Janice LeBoeuf, OMAFRA Vegetable Crop Specialist, Ridgetown
The CFIA has recently release a pest risk management document on pepper weevil. For background: “In 2010 pepper weevil was detected in several pepper greenhouses in Ontario. The CFIA decided that, it would be prudent to have a closer look at the risk posed by this pest and to document the regulatory decision and improve transparency on this issue. In May 2010, a Pest Categorization was completed and determined that Anthonomus eugenii Cano, pepper weevil, does not meet the minimum criteria defining quarantine pest. The CFIA has therefore determined that no regulatory action is necessary with respect to this pest in Canada.” [Pest Risk Management Document – Anthonomus eugenii (pepper weevil), Canadian Food Inspection Agency]
You can read the entire document at http://www.inspection.gc.ca/english/plaveg/protect/rmd/rmd-10-28e.shtml.
This pest does not overwinter in Ontario fields (it requires living hosts year round to survive), so its presence would be of concern to field pepper growers only if it escaped a greenhouse/packing shed or was present on waste plant material transported from these operations during the growing season.
The adult lays eggs in the wall of the pepper fruit. The larva emerges and moves directly into the fruit, so it is difficult to detect and is protected from insecticide applications. Eggs may also be laid on flowers and buds. Adults feed on fruit and flowers, but prior to flowering, they will feed on stems and leaves. The most serious concerns are for the presence of larvae in the fruit and premature fruit drop due to adult and larval activity. The pest could complete several generations through the growing season.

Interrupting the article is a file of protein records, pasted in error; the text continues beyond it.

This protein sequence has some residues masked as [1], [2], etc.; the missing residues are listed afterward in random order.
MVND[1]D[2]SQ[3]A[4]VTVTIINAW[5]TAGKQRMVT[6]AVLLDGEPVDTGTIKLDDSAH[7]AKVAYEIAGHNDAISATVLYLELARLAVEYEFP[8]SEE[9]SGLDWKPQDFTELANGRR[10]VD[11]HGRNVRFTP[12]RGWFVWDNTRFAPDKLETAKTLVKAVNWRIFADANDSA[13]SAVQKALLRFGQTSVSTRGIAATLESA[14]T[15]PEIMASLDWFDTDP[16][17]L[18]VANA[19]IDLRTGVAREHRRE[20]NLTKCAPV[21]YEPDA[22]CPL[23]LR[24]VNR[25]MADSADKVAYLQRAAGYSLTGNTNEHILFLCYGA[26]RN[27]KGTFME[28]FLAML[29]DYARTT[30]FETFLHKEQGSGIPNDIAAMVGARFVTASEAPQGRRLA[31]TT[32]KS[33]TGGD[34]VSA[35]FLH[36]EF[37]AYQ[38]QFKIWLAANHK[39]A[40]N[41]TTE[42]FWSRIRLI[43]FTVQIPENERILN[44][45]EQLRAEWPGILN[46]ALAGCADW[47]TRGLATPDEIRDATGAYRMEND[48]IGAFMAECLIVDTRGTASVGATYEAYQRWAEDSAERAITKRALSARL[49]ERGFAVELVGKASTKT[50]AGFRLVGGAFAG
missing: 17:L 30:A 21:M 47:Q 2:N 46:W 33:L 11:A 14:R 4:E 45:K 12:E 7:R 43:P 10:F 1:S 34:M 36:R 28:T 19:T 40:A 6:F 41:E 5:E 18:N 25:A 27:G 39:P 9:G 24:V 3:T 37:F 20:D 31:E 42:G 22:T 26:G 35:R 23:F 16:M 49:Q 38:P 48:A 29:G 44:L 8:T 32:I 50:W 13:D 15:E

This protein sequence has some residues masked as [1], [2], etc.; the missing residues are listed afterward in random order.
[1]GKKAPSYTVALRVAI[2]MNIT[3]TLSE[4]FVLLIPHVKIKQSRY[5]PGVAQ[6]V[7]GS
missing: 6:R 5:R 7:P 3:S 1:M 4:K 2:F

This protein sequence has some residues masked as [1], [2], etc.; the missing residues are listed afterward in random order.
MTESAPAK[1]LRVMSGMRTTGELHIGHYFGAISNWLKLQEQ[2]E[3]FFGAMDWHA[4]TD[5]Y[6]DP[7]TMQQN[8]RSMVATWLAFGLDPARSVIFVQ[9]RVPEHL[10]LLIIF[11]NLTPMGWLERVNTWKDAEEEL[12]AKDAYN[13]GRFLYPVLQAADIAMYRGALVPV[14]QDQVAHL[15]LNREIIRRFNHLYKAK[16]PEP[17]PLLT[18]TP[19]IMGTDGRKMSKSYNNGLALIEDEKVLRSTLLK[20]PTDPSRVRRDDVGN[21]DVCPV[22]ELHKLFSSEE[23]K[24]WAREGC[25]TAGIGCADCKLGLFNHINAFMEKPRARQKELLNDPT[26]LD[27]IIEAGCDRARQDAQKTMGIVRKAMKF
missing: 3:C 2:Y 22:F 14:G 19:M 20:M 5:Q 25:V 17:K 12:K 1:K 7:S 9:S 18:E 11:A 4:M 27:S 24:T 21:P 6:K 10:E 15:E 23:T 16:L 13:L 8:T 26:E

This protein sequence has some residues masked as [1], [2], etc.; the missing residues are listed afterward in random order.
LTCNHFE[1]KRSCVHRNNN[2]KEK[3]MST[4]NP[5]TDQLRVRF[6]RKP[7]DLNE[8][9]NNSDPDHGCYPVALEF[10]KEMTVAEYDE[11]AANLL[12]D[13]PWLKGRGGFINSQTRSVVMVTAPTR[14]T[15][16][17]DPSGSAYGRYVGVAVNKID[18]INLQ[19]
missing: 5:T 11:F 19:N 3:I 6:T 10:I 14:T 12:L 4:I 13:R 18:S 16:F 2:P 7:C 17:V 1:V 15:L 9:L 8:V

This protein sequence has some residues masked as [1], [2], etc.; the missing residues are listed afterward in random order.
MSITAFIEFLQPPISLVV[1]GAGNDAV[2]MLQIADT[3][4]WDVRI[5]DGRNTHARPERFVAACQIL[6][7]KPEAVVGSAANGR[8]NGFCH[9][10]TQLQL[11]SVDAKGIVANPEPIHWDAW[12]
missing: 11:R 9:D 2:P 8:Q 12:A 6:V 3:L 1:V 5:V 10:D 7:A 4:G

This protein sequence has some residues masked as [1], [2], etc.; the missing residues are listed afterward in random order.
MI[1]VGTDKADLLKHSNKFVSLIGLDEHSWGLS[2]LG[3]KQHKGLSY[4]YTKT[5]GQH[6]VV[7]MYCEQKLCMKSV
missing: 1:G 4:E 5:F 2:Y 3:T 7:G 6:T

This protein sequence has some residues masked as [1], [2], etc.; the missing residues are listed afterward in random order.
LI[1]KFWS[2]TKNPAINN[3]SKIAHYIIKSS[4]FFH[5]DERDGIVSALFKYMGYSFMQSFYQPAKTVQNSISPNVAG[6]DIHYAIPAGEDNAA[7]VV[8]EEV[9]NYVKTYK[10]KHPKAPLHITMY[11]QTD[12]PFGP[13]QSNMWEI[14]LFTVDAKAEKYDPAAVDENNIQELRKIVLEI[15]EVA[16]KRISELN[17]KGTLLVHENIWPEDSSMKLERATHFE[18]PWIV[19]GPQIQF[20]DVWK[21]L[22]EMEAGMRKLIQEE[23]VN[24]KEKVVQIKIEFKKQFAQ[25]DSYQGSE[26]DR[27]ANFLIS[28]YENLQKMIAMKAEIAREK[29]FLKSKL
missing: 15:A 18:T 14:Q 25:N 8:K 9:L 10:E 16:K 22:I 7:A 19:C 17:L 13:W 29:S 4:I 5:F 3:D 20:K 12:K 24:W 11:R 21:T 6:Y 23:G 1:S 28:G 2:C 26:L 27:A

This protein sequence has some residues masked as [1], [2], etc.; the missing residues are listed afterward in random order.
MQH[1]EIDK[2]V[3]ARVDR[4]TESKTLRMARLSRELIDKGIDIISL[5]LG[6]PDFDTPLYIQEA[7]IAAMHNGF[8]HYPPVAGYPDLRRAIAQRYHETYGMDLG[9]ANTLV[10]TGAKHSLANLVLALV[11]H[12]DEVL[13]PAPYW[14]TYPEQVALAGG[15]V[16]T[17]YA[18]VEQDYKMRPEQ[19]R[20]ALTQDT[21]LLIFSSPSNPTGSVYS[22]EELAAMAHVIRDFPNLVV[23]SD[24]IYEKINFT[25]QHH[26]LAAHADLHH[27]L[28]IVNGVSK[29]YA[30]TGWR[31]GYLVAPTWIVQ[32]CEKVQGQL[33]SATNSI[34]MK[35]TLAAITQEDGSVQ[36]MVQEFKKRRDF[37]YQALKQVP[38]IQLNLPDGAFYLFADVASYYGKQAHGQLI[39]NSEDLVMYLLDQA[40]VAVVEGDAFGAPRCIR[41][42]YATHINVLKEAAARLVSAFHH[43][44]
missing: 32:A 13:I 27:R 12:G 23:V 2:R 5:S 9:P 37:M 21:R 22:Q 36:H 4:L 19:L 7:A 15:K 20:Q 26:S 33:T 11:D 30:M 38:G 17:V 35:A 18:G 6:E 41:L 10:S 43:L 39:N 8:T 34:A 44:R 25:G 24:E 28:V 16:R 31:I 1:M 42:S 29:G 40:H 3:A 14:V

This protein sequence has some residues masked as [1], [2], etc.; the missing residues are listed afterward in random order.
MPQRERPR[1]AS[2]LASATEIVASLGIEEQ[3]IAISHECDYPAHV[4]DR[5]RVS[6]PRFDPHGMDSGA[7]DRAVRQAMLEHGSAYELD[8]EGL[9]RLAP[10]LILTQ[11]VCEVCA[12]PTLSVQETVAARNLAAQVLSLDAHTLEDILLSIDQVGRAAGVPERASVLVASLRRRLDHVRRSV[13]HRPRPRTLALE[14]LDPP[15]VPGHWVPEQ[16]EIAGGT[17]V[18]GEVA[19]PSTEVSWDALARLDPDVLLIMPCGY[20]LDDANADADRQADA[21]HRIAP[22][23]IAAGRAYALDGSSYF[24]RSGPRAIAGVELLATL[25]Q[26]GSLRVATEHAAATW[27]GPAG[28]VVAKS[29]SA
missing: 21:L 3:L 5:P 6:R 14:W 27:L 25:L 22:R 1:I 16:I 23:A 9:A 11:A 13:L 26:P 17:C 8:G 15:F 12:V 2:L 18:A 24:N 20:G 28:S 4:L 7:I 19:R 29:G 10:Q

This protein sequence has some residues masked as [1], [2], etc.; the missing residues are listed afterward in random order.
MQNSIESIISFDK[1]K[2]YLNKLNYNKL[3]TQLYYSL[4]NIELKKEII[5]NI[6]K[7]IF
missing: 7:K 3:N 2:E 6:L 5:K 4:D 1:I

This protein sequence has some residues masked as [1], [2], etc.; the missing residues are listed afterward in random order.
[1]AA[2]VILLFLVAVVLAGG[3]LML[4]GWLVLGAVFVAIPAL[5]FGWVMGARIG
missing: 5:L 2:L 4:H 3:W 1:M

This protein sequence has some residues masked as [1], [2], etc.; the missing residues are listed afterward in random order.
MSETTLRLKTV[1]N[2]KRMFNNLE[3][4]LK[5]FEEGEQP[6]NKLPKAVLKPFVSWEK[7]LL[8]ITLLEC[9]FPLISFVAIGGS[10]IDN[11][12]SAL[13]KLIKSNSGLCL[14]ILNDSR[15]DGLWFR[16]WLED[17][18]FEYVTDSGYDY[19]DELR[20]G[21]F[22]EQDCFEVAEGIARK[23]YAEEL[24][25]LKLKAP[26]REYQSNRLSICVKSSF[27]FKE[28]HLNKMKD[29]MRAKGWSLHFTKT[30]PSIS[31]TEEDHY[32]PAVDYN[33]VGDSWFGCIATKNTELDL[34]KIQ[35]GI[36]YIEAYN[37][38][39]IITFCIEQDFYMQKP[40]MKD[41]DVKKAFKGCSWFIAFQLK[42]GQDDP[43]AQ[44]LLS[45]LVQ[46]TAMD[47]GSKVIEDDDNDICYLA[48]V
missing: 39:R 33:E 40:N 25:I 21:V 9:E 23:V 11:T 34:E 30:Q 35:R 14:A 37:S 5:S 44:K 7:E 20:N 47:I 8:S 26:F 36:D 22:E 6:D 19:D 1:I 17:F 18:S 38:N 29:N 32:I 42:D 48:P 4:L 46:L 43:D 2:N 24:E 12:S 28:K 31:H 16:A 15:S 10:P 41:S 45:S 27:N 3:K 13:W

Host plants include peppers, nightshade, and eggplant. It will also feed on tomato, petunia, horsenettle, and other solanaceous weeds.
Monitoring for Pepper Weevil
The CFIA has concluded that “pepper weevil could be introduced to Canada by the importation of infested pepper fruit, pepper transplants, and used pepper crates/packing boxes….Greenhouse facilities that import peppers from infested areas are likely to encounter pepper weevil.” The risk of this pest in field peppers is low and risk would only exist where pepper fields are near greenhouse/packing shed operations that receive imported pepper fruit. Untreated plant material transported from these operations could also be a concern for nearby field peppers. The Ontario Greenhouse Vegetable Growers have implemented a monitoring/management protocol for pepper weevil to protect their crops and nearby field crops.
If you have a concern, pheromone traps are available to assist in monitoring for this pest. A partial list of pest monitoring equipment suppliers can be found OMAFRA’s website. You will need the pheromone lure and a yellow sticky card (available as a kit from Trécé suppliers).
These traps can be used both in field and in the transplant greenhouse. Although damage to transplants by the adult is not a concern, if adults were present on transplants, they could be transported to the field. In field, two traps should be used per acre. Traps should be placed 3-4 rows into the field to intercept adults as they move into the field. In areas of pepper weevil activity, traps are usually placed either on the downwind side or on the side of the field where weevils may be moving in from (eg. patches of solanaceous weeds, fields with host crops, cull piles). Lures need to be replaced every 4-6 weeks. Traps should be in place before bloom and should be replaced every two weeks or as needed if dirt or insects build up.
When field scouting, inspect flower bud clusters for damage and the plants for the presence of adults. Fallen fruit can be cut open to look for larvae.
More information and photos can be found at: http://www.ent.uga.edu/veg/solanaceous/pepperweevil.htm.
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